The cooling potential of Rain Gardens and Green Roofs - The influence on energy partitioning in Kvillebäcken, Gothenburg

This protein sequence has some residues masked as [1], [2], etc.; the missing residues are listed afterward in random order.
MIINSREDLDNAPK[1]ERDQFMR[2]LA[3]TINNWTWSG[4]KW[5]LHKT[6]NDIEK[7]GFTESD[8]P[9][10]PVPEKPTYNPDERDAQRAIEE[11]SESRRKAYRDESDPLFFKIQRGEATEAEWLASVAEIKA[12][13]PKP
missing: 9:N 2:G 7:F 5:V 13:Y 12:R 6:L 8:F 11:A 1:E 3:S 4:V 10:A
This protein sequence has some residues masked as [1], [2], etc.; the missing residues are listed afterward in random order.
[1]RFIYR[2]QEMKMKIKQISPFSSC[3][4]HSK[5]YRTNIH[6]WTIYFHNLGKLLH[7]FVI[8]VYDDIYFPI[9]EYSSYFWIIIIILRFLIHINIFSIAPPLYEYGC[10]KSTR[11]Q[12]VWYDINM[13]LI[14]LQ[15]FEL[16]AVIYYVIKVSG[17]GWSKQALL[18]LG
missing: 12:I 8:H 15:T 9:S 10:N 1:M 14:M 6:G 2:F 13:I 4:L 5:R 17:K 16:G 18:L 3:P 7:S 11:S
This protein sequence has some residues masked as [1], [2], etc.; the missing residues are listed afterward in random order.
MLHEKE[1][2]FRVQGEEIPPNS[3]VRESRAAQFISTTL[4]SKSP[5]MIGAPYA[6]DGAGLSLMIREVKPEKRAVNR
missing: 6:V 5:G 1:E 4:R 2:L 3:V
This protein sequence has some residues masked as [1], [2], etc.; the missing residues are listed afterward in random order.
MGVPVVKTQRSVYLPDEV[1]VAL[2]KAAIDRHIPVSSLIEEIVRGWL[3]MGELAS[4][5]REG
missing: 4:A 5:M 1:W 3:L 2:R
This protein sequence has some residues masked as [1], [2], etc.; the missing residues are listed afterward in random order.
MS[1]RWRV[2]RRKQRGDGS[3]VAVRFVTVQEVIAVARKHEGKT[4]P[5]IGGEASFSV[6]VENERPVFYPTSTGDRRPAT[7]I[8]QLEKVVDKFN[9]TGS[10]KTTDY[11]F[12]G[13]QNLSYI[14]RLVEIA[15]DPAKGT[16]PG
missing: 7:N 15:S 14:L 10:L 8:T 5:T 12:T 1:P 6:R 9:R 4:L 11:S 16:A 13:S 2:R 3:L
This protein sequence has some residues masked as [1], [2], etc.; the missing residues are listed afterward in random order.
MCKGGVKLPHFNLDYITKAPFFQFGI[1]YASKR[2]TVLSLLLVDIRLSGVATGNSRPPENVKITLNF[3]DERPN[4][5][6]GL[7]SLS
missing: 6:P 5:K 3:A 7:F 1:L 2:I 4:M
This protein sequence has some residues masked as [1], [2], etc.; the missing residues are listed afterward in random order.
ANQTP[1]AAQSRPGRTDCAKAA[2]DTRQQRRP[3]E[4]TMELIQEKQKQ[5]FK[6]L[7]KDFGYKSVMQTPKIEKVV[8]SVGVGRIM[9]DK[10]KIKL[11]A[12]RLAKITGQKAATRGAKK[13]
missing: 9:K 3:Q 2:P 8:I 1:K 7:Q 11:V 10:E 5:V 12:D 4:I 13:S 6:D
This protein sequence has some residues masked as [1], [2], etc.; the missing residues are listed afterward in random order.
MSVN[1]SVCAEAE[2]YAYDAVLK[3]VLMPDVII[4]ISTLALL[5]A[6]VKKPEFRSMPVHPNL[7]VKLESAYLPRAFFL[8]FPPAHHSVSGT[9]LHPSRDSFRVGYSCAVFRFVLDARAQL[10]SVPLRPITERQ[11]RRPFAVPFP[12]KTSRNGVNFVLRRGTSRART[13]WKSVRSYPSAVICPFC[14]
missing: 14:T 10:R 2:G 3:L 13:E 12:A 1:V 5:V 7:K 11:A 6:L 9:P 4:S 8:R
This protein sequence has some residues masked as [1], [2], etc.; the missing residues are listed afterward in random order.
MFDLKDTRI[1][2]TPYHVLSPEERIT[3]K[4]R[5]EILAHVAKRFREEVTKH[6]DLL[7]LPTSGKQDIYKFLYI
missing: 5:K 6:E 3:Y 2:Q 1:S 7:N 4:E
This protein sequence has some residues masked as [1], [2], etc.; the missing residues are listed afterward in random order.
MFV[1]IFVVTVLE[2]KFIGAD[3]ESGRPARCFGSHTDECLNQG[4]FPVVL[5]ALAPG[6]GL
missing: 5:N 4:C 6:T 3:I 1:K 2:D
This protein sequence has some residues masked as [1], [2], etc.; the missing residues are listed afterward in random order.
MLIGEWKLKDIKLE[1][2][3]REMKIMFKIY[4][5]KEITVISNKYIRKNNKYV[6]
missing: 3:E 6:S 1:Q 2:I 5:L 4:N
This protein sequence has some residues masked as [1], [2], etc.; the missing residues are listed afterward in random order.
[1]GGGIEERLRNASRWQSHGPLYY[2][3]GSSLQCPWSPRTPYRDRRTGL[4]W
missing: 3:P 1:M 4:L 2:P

Abstract: Blue-green infrastructure (BGI) has become a popular way of combating the effects of climate change, both regarding heat mitigation and runoff from precipitation. This thesis aims to understand the potential of two BGI types, namely rain gardens and green roofs, of increasing the latent heat fraction in an urban area and thereby also understand the possible cooling effect from these measures. Rain gardens and green roofs are further compared to the effect on energy partitioning of high albedo roofs and an increased surface fraction of grass in the Kvillebäcken area in Gothenburg. The thesis was performed using an energy and water balance model called SUEWS in order to investigate heat and water fluxes. Scenarios of increased rain garden and green roof surface coverage was used to model the influence on latent and sensible heat fluxes. Results show that both rain gardens and green roofs have potential to increase latent heat and thereby reduce temperatures. However, both BGI-solutions increase latent heat during periods of frequent precipitation and not when it is needed the most, that is during heatwaves and periods of strong Urban Heat Island (UHI). Increasing grass areas have a larger effect than other BGI but is commonly outcompeted in urban areas due to lack of space, making it a less attractive option in densely built areas. During dry and hot periods, it was found that high albedo roofs have the largest potential to decrease temperatures, however through a reduction of sensible heat. The study concludes that water availability is crucial for BGI to increase latent heat, as water needs to be frequently added for maximum efficiency. To combine the varied benefits of BGI with high albedo surfaces should therefore give the largest effect on cooling the urban climate.
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